SUGGESTIONS FOR NATHAN
I would suggest that Nathan include with each sub purchase the following. I would like a 15-foot RCA-to-XLR wire and a power wire with his sub shipments. The "batteries included" label is always nice. Functional (but low quality) wire can be purchased for less than $25. He could offer it free (part of the package deal) or for a nominal charge. Those people interested in better wire could then obtain it at their leisure. I would also like documentation, with some initial hints on sub setup, what the selections on the amp do, and the specifications and warranty for the product. I would suggest getting some competent help to speed orders along and prevent you from working yourself to death!
Amplifier Features and specs;
PFC (power factor correction) switching power supply
Zero latency double precision DSP
High output current capability 35amps max
Frequency response 5-45khz -3db
S/N 100 db (unbalanced); 98 db (balanced)
slew rate 30V/us
Damping factor 20-200hz >1000
800 watts @1%THD
Driver features and specs;
1.65" max p-p Excursion
over 1" linear p-p Excursion
High force compact Neodymium Motor
4" Voice coil diameter
1200 watts AES power handling
Aluminum demodulating ring
High efficiency 98db/1watt
Cast aluminum frame
Enclosure features and specs;
Baltic birch ply construction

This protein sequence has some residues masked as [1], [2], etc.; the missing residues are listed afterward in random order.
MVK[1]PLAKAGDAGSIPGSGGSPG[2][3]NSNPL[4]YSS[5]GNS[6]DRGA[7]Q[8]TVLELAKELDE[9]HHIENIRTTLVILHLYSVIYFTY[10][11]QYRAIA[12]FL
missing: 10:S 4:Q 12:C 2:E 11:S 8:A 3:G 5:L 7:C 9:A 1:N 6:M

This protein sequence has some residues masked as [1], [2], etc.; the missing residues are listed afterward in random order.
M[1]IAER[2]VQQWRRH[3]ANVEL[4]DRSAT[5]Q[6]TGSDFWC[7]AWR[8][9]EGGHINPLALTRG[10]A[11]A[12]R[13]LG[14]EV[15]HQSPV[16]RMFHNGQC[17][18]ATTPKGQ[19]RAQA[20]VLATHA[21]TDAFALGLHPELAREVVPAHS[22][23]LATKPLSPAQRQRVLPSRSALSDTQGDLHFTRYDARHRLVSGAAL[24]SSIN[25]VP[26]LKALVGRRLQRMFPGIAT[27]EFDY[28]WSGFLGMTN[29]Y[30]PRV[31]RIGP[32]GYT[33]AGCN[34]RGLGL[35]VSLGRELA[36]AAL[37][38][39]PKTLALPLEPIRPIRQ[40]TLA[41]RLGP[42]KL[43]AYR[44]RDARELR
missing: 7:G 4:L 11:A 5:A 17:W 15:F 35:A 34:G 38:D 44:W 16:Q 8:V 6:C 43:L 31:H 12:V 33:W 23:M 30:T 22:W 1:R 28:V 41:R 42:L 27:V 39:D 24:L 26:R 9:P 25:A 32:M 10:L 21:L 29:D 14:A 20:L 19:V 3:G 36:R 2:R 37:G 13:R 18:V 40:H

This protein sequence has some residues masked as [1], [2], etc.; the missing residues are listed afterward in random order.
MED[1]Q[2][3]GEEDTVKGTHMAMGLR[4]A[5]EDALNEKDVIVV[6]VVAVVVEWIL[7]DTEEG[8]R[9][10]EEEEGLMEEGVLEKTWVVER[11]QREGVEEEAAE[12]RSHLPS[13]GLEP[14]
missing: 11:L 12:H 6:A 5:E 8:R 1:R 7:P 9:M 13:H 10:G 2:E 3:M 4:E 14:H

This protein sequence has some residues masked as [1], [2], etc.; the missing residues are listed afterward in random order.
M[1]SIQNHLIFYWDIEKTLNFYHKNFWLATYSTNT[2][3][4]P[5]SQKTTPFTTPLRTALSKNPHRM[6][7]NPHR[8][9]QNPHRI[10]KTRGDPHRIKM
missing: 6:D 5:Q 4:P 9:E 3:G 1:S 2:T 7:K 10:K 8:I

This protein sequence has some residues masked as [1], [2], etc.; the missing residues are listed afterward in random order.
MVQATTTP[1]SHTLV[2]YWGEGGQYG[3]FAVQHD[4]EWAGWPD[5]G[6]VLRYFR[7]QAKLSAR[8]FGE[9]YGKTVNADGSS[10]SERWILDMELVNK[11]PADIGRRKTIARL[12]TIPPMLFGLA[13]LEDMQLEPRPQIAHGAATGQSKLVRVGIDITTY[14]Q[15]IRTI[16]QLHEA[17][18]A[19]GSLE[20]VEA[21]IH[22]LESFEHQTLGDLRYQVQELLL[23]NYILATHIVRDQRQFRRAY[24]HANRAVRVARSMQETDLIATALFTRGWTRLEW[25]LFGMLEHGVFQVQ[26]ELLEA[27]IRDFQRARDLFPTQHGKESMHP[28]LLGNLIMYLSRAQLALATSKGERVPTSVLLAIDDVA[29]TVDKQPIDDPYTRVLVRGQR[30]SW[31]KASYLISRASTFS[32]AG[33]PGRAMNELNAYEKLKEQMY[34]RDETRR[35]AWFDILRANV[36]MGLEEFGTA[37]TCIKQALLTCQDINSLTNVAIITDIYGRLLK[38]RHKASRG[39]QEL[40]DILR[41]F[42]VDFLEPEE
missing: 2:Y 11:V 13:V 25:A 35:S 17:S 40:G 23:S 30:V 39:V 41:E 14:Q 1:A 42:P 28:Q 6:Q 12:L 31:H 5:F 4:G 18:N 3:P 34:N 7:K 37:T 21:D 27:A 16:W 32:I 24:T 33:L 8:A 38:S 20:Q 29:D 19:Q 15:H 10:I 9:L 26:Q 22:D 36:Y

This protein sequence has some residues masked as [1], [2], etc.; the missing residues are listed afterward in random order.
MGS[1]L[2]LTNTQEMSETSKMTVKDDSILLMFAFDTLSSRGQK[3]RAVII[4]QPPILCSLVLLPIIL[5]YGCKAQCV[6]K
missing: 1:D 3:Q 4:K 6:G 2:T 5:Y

1.5" thick front baffle
Low turbulence slot port
18.5 Hz tuning
Response to 15 Hz
1; No EQ, natural response of driver and enclosure, designed to match room giant in small/average rooms, maximum overall output capability.
2; +3db low shelf for larger rooms
3; +6db low shelf for Large rooms
4; +8db low shelf for anechoic flat response to 16hz
I've received no performance stats from Nathan, but here's a comparison:
Me: So, I have the following information: "For your size of room I would highly recommend the Passive radiator design, with the sealed you likely would not have enough output below 15hz to matter anyway, so it is little to sacrifice for the increased overall output, FYI this design with the 800 watt amplifier, has near equal +/-1db maximum output as the TC Sounds LMS5400 in the 18.0 from ~18hz and up, which is also +/- 1db to our TSAD18 in the 18.0 in that range. Also this passive radiator design is "overdamped" which means/gives it nearly the same overall response curve and sound quality as a sealed, but simply has more output, down to tuning." And: "Sound quality [of the 18.1] is near identical [to the passive radiator design]" and "Output [of 18.1] is 1-2db higher 15-30hz and has ~1hz lower extension [than the passive radiator design]." So, comparing the 18.1 to the LMS 5400 18.0 or TSAD 18.0, I gather that the new 18.1 has equivalent sound quality, has equivalent output at 18 Hz or higher, and a little more output at 18-30 Hz?
Nathan's reply: That is all correct, for the comparison.